How we got here can be debated; where we have to go is becoming clearer by the day.
The 3 Geeks and the Law blog has an ambitious and excellent series on “The Economics of Law and the Future of Legal KM.” Today is part 4, and it’s worth reading.
There’s one point about the genesis and urgency behind legal cost control that deserves comment. In talking about where we are and how we got there, the authors include this:
The other force was The Recession, beginning in 2008. This forced in-house counsel to increase rate pressure on firms. Leadership in client companies no longer accepted “I can’t” as an answer from the General Counsel (GC) when asked to lower legal costs. Previously the GCs would say they couldn’t predict litigation or deals and therefore could not control costs. The CEOs finally said “enough.” The amount of legal work was not the question. The cost of it was. So clients really turned up the pressure on firms on price, to the point of demanding rate freezes. The days of significant rate increases and high realization were over.
As I’ve said before, cost control initiatives predated the Great Recession; here’s something from early 2011. The context was law firm partners who thought moving out of a recession would bring back the “good times.” Not so fast:
Alas, they are mistaking correlation and causation.
The GC’s mandate from the CFO to lower legal costs was received before September 2008. It was sent by regular mail. The current mantra of legal cost control is repeated almost daily by the CEO, perhaps delivered with a Post-It note to the forehead.
Since cost structure drives a corporation’s competitive position in international markets, the pressure to reduce costs for GCs will likely increase as economic conditions improve. Re-read that last sentence a few times, since it will be a key driver for law firms that aspire to retain these GCs as clients.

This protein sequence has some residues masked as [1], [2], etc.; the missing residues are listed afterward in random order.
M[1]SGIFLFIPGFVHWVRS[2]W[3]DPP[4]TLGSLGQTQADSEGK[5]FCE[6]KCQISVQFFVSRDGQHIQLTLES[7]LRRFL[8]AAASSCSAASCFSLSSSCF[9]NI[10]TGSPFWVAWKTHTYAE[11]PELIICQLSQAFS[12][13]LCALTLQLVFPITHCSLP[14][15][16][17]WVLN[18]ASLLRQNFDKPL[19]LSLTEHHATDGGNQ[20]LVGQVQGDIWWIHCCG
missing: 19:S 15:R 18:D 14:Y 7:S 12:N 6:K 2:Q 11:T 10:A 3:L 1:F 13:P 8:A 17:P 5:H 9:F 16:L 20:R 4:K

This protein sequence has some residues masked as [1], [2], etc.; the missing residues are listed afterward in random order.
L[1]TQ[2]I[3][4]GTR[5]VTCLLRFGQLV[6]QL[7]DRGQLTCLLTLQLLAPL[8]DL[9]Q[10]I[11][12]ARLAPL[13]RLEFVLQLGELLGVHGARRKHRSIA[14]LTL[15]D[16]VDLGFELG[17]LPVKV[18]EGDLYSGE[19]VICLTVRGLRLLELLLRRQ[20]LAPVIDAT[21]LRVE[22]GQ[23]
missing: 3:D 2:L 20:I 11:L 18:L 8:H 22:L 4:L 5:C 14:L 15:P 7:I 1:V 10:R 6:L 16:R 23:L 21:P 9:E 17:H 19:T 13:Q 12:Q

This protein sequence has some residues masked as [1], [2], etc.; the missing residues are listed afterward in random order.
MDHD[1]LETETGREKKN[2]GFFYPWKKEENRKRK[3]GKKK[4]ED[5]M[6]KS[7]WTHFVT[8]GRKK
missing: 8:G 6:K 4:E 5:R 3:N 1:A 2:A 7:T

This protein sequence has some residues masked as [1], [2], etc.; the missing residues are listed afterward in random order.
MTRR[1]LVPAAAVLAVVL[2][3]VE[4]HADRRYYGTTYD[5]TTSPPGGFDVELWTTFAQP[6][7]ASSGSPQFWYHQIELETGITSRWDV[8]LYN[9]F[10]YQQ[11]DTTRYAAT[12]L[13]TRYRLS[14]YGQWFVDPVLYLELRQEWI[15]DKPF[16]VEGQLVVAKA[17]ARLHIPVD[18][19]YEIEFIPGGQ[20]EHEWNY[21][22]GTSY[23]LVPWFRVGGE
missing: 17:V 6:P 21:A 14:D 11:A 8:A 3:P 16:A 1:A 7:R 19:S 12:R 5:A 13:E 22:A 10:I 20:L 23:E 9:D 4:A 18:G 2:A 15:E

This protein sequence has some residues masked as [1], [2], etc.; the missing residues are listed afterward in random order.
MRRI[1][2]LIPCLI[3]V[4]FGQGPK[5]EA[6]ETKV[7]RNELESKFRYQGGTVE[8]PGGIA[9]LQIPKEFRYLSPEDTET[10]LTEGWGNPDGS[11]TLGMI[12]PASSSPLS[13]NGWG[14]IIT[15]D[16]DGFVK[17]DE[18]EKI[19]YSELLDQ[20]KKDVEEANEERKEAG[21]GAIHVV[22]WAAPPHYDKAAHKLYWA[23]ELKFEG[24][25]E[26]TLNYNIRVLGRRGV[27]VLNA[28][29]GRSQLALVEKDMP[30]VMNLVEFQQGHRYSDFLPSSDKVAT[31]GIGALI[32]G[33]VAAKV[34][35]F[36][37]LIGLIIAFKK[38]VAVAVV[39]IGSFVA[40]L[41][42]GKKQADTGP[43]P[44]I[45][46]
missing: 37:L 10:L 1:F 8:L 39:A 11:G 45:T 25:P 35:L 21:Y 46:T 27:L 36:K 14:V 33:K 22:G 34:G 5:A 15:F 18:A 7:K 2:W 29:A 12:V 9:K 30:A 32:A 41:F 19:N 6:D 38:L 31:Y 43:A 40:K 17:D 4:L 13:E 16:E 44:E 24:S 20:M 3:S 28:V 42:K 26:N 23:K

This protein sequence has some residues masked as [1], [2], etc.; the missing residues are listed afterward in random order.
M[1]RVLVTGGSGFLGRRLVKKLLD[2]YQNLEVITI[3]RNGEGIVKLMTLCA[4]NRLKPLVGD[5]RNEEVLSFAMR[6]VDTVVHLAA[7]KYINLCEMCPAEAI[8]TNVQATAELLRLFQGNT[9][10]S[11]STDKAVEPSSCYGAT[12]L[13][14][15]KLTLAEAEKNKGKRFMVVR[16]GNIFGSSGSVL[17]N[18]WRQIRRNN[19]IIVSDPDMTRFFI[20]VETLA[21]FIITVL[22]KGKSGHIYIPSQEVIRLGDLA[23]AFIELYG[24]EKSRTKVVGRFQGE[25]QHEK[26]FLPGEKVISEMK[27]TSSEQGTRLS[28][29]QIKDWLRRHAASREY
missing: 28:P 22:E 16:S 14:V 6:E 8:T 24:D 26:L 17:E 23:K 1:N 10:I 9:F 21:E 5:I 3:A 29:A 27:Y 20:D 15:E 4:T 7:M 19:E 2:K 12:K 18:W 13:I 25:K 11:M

I recall budgeting for litigation and deals all the way back to 1989, when I first entered the in-house arena. When I became a general counsel in 1994, I saw that it wasn’t sufficient to “budget enough” and come in under. The CFOs increasingly wanted forecasts: how you would spend, not just what you would spend in total at the end of a project. Well before 2000, you would have to show how you knew certain firms were fit for purpose, and demonstrate that their rates were priced fairly as well. Benchmarking was a CFO (and supply chain) concept long before it entered the GC lexicon.
Indeed, one of the main reasons for the explosive growth of the in-house departments between 1980-2000 was precisely because companies decided to make rather than buy legal services. Cost and certainty were big selling points GCs used to get authorization to add headcount.
One initial rationale behind bringing work in-house is that you take equity partner profits out of the equation. The challenge for some GCs now is whether some work that is being done in-house could be better done again outside. Increasingly, it may not be by law firms, and almost certainly not by law firms structured and operated traditionally.
The truth is that GCs, like many other actors on the corporate stage, are not a homogenous group. They come from different backgrounds, and enter companies that have unique CEO/CFO dynamics and face varying levels of competition in their core markets.
The difference now is that technology isn’t just helping law firms operate. Data gathered by new players in the legal market are helping general counsel manage costs and choose law firms (or other service providers) that do this better.
I look forward to the next installment by the 3 Geeks on how better use of Knowledge Management may impact law firm profitability. They are clearly ahead of the pack on this. I am also interested about how these tactics may affect service delivery and cost control.
Most law firms understand that they aren’t at the center of the corporate legal universe anymore. It took about 200 years for the new view of Nicolaus Copernicus to take hold in astronomy. Hopefully the legal industry can change just a bit faster than that.
(Law firms are in blue; the version on the right shows the “good old days.” GCs may think they are in yellow on the left. Maybe, long-term, that’s really the client.)